Chennai-based startup InCore Semiconductor aims to lead the transition to indigenously designed chips through RISC-V architecture.
Identifying itself as a spec-to-silicon company, the fabless startup InCore Semiconductors was founded by GS Madhusudan (CEO), Neel Gala (CTO), Gautam Doshi (Chief Architect), and Arjun Menon (Chief Engineer) in 2018. Specialising in processor IP design in the RISC-V architecture, InCore originated from the Shakti project at IIT Madras. The startup offers customisable processor IP core solutions supporting various technology nodes with tailored solutions for segments such as low-end and high-end IoT, security, automotive, and storage applications. “We partner with companies to provide comprehensive chip design services. We contribute our IP and high-level architecture while our partners handle the rest of the process,” says Madhu.
InCore offers two RISC-V processor IP cores—a two-stage embedded core Azurite for low-power applications and Calcite for higher performance. “Azurite is designed to supplant ARM processors like M0 to M4 in specific ultra-low power consumption applications, including industrial controllers, smart cards, energy meters, and select automotive systems (excluding ADAS). Calcite boasts greater Linux capability and is well-suited for applications demanding higher performance, such as handheld devices, factory automation, networking on-chip, and storage controllers, achieving speeds of up to 800 megahertz,” explains CTO Neel Gala. The cores are being deployed on customer silicon starting early 2024.
The startup uses Bluespec SystemVerilog for hardware development to facilitate parameterisation and scalability in design code. Gala says that Bluespec’s abstraction enhanced productivity by at least 10x compared to conventional techniques.
The startup’s approach allows for the generation of multiple variants from a single code line, aligning with the fundamental RISC-V principles of flexibility and customisability. The company provides a business model adaptable to clients’ requirements through discussions about industry domains, performance requirements, and considerations for real-time systems to understand the unique workloads and roadmaps.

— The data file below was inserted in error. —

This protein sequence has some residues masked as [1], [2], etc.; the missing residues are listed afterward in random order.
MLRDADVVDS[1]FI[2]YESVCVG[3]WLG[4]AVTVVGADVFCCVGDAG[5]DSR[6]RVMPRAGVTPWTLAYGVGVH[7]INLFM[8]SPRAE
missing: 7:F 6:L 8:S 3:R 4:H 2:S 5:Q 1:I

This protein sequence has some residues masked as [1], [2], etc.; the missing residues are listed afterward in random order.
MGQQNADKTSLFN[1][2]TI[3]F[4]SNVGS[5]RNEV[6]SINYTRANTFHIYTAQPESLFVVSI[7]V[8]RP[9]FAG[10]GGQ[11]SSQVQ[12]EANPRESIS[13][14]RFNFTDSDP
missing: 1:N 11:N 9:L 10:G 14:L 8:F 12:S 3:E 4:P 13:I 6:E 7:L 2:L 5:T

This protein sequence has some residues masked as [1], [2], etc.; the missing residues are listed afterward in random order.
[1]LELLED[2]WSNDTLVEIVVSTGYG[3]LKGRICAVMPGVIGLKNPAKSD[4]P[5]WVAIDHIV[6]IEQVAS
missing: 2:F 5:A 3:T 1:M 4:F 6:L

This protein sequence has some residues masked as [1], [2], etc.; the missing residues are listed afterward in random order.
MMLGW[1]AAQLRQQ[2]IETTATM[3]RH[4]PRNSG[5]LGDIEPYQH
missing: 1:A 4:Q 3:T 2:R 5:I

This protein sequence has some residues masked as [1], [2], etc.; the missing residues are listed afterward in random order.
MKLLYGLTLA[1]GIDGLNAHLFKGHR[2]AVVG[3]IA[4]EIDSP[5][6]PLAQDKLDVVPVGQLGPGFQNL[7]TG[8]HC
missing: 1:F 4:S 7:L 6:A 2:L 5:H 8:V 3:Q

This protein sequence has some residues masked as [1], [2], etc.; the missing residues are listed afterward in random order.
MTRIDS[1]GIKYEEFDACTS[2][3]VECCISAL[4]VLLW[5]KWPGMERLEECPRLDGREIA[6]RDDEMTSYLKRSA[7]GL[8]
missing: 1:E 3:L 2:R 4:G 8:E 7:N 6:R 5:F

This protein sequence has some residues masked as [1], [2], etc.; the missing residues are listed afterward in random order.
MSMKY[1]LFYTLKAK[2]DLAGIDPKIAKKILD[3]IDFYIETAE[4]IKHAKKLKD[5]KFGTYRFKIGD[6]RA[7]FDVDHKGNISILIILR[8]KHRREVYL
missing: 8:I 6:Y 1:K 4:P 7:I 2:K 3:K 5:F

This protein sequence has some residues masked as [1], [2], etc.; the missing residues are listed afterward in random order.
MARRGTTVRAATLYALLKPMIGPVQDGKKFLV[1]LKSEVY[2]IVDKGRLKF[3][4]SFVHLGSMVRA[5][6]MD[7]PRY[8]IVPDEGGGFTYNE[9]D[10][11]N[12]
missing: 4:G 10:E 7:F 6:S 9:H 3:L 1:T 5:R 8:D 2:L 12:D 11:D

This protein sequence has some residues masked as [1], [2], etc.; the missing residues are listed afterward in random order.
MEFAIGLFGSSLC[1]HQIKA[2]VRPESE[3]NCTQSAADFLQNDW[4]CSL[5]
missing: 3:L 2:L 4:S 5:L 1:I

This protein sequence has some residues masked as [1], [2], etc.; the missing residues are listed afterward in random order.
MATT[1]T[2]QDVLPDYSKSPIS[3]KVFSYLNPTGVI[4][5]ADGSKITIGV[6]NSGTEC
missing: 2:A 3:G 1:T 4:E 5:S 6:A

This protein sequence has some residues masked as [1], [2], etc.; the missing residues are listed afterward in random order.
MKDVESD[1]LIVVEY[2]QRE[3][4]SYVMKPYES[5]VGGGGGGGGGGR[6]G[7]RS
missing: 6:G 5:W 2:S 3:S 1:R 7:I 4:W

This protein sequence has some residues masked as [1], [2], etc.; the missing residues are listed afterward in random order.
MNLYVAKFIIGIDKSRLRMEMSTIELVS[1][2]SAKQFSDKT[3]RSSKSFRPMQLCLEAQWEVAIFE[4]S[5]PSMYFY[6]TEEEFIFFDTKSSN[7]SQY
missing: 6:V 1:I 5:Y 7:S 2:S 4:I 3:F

Gala says, “Alongside developing our processor IP portfolio, we are also expanding our operations to become a one-stop shop for the custom silicon needs of our customers. If they choose to leverage our IPs, we will assist them in assembling all the necessary components, crafting a unique solution, and connecting them with partners who can guide you through the manufacturing process and oversee the rest of the supply chain.”
The startup uses standardised interfaces (AHB, APB, AXI) for seamless integration with other IP blocks on a standard SoC. It also offers an interconnect subsystem as part of its IP portfolio, empowering customers to build systems with flexibility and hierarchy. “When you acquire the core from us, you also get the interconnect IP, allowing you to build any system with your chosen hierarchy and bus matrix. You can easily integrate third-party IP for USB, DDR, Ethernet, and more,” explains Gala.
InCore’s licensing involves negotiable initial non-recurring engineering (NRE) fixed fees and royalties, with flexibility based on factors such as promised volumes or specific customisation needs. The startup believes that its flexibility in tailoring licensing models to suit the dynamic business needs of its partners sets it apart from traditional processor vendors. “The aim is to deliver a customised solution that not only meets but exceeds the client’s initial expectations,” says Madhu.
The startup became India’s second chip design startup to receive funding from PeakXV Partners (formerly Sequoia Capital India) worth $3 million, which it will use to enhance its portfolio of Core-Hub generators and reference SoC platforms aimed at multiple segments in the embedded chips space. It is currently looking to partner with a domestic embedded application solutions provider to complement its solutions. “This could include applications like the TCP/IP stack or safety features for automotive solutions, such as low-cost anti-lock braking system (ABS) for motorbikes,” says Madhu.
The startup is working to include a third core, comparable with ARM’s Cortex-A55, with speeds reaching up to two gigahertz. It is also working to enhance its capabilities in vectors, security, and performance monitoring tools.